- Develop policies and practices to support transgender students who transition while at school, including by ensuring their rights to privacy, dignity, and respect, and enabling their name and sex or gender details to be amended on school records.
- Provide educational resources for parents of LGBTI children
Nepal's Education Board has implemented information about sexual and gender diversity in the curriculum of grades 7-9 (age 13–15), making Nepal the second Asian country, after Mongolia, to implement this. Universities also possess courses about LGBT issues. However, many LGBT children still face discrimination and are unable to complete their education due to "threats, bullying, and neglect from fellow students and teachers alike." Furthermore, transgender Nepalis face severe gender-based violence and are unable to receive a proper education, especially in rural areas.
There has been an increased level of participation in the political arena by openly LGBTI politicians such as Sunil Babu Pant, the first openly gay parliamentarian in Asia. Pant served in the Federal Parliament from 2008-2012. Pant was also one of the 27 experts at the meeting consolidating the Yogyakarta Principles.
The Communist Party of Nepal-Maoist made several homophobic statements during the Civil War. Until 2007, party members had described homosexuality as "a production of capitalism" that "doesn't exist under socialism", and LGBT people as "social pollutants." However, since 2008, with the end of the insurgency and the beginning of a multi-party democracy, the Maoist Party has supported LGBT rights.
The HIV/AIDS epidemic affects LGBTI Nepalis across the board. 2009 estimates showed that about 3.8% of men who have sex with men (MSM) in Nepal were HIV-positive; an increase from 3.3% in 2007. In 2007, MSM in Nepal were 9.2 times more likely to acquire HIV infection than heterosexuals, notably lower than neighboring China (45 times more likely) or India (17.6 times more likely).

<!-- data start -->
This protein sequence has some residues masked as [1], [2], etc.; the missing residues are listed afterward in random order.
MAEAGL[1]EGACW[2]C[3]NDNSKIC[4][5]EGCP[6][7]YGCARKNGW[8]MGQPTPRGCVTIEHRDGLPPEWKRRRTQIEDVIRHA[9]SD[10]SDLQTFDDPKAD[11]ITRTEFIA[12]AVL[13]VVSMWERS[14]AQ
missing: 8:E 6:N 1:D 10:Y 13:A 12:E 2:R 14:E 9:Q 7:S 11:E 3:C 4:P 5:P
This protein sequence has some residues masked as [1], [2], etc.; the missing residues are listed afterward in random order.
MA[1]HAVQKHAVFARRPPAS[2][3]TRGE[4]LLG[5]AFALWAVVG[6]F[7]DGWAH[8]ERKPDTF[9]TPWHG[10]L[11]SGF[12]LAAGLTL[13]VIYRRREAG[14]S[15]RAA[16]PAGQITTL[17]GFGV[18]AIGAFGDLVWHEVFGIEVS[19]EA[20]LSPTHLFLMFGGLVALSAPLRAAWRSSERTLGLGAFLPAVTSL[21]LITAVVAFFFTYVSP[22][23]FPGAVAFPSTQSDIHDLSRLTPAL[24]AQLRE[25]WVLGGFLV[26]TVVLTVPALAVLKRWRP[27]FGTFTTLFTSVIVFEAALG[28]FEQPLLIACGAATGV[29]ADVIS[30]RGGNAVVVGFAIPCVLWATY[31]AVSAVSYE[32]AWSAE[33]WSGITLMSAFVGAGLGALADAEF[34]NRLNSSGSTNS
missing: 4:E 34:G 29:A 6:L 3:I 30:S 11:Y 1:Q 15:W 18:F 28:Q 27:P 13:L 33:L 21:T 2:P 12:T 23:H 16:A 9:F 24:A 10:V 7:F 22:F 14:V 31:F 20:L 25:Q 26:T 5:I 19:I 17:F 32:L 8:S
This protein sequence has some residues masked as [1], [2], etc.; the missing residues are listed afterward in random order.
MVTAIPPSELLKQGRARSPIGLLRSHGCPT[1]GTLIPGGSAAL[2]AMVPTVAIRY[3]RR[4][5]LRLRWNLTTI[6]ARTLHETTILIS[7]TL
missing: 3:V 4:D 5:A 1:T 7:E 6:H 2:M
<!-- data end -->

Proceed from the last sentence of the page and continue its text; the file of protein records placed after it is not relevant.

Lesbian couples are also denied access to vitro fertilization (IVF). Across the country, there is a severe lack of access to comprehensive health care as well as a lack of research on the mental, physical, and reproductive needs of LGBT Nepalis.
The Nepal Tourism Board has made plans to promote Nepal as an LGBT-friendly tourist destination. An LGBT tourism conference occurred in February 2010. Sensitivity training was conducted in selected catering and hospitality venues.
Notable LGBT organizations, figures and events in Nepal
- Anjali Lama, a transgender model
- Suman Pant, whose Supreme Court case established a precedent for same-sex spousal visas
- Sunil Babu Pant, the first openly gay legislator in Nepal
- Bhumika Shrestha, a "third gender" advocate
Several LGBT-related events are held in Nepal. These include the main Nepal Pride Parade, also known as the Queer Pride Parade (Nepali: क्वयेर गौरव्यात्रा; Newar: कुएर गौरबयाः; Tamang: ཀྭཡེར་གོོརབལླ་ཀུངླདླིབ), held on second Saturday of June every year since 2019. International events such as International Transgender Day of Visibility, National Coming Out Day, Transgender Day of Remembrance, and International Day Against Homophobia, Transphobia and Biphobia are also observed.
|Same-sex sexual activity legal||(Since 2007)|
|Equal age of consent||(Since 2007)|
|Anti-discrimination laws in employment||(Since 2015)|
|Anti-discrimination laws in the provision of goods and services||(Since 2015)|
|Anti-discrimination laws in all others areas (incl. indirect discrimination, hate speech)||(Since 2015)|
|Recognition of same-sex couples||(Proposed)|
|Stepchild adoption by same-sex couples|
|Joint adoption by same-sex couples|
|LGBT people allowed to serve openly in the military|
|Right to change legal gender|
|Third gender option||(Since 2011)|
|Access to IVF for lesbian couples|
|Commercial surrogacy for gay male couples||(Banned regardless of sexual orientation)|
|MSMs allowed to donate blood|
- Intersex rights in Nepal
- LGBT rights in Asia
- Recognition of same-sex unions in Nepal
- National LGBTI Day (Nepal)
- Human rights in Nepal